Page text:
When graphene is subject to strain equal in all directions, it morphs into a new structure which is mechanically unstable. Using quantum theory and supercomputers, Chris Marianetti, Assistant Professor in Columbia University's Engineering Department of Applied Physics and Applied Mathematics has revealed the mechanisms of mechanical failure of pure graphene under tensile stress.
In 2008, experiments at at Columbia University established pure graphene, a single layer of graphite only one atom thick, as the strongest material known to mankind.
Marianetti's findings are presented in a paper recently accepted for publication in the journal Physical Review Letters.
Marianetti says the failure mechanism is a novel soft-mode phonon instability. A phonon is a collective vibrational mode of atoms within a crystal, similar to a wave in a liquid.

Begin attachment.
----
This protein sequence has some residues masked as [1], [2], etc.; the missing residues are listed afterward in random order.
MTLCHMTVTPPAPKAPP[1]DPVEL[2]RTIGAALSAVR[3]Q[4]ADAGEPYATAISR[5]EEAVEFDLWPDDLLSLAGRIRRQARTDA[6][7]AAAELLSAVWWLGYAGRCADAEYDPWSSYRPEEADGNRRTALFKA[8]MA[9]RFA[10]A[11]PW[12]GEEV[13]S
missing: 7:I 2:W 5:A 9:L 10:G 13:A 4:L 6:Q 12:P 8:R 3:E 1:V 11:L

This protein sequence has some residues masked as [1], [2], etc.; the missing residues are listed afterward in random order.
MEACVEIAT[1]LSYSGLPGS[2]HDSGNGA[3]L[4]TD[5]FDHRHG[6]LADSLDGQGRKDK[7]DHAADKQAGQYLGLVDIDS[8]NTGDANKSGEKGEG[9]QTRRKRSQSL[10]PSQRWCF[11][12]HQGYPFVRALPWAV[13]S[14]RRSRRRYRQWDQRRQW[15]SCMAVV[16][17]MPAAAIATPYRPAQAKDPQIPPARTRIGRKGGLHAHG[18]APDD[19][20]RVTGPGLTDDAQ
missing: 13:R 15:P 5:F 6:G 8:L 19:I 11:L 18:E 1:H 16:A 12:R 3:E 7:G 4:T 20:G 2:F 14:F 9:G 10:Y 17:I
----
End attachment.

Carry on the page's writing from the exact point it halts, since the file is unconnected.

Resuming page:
The fact that a phonon becomes ‘soft' under tensile strain means that the system can lower its energy by distorting the atoms along the vibrational mode and transitioning to a new crystalline arrangement.
Under sufficient strain, graphene develops a particular soft-mode that causes the honeycomb arrangement of carbon atoms to be driven towards isolated hexagonal rings. This new crystal is structurally weaker, resulting in the mechanical failure of the graphene sheet, according to a Columbia University press release.
Marianetti added that this is the first time a soft optical phonon has ever been linked to mechanical failure and that therefore it is likely that this novel failure mechanism is not exclusive to graphene but may be prevalent in other very thin materials.
“With nanotechnology becoming increasingly ubiquitous, understanding the nature of mechanical behaviour in low dimensional systems such as graphene is of great importance.
“We think strain may be a means to engineer the properties of graphene, and therefore understanding its limits is critical.”